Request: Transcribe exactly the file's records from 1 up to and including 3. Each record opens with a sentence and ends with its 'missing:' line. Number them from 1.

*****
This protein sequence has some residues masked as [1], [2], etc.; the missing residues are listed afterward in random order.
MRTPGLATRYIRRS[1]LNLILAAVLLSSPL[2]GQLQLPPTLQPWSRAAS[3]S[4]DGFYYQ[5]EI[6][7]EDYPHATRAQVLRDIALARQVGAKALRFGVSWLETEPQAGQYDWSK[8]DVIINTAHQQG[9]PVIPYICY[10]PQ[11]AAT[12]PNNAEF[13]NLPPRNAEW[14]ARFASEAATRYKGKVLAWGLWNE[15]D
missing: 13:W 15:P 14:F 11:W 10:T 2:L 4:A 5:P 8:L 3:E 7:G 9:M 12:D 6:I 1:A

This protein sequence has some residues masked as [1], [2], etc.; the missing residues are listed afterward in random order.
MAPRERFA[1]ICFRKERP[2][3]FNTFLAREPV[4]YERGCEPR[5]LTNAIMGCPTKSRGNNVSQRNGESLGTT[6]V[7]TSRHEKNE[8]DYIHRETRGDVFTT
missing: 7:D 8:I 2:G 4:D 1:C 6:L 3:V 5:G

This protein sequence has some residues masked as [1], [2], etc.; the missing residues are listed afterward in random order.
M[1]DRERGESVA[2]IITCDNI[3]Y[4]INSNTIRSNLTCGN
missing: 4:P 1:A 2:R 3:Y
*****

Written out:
This protein sequence has some residues masked as [1], [2], etc.; the missing residues are listed afterward in random order.
MRTPGLATRYIRRS[1]LNLILAAVLLSSPL[2]GQLQLPPTLQPWSRAAS[3]S[4]DGFYYQ[5]EI[6][7]EDYPHATRAQVLRDIALARQVGAKALRFGVSWLETEPQAGQYDWSK[8]DVIINTAHQQG[9]PVIPYICY[10]PQ[11]AAT[12]PNNAEF[13]NLPPRNAEW[14]ARFASEAATRYKGKVLAWGLWNE[15]D
missing: 13:W 15:P 14:F 11:W 10:T 2:L 4:A 5:P 8:L 3:E 7:G 9:M 12:D 6:I 1:A

This protein sequence has some residues masked as [1], [2], etc.; the missing residues are listed afterward in random order.
MAPRERFA[1]ICFRKERP[2][3]FNTFLAREPV[4]YERGCEPR[5]LTNAIMGCPTKSRGNNVSQRNGESLGTT[6]V[7]TSRHEKNE[8]DYIHRETRGDVFTT
missing: 7:D 8:I 2:G 4:D 1:C 6:L 3:V 5:G

This protein sequence has some residues masked as [1], [2], etc.; the missing residues are listed afterward in random order.
M[1]DRERGESVA[2]IITCDNI[3]Y[4]INSNTIRSNLTCGN
missing: 4:P 1:A 2:R 3:Y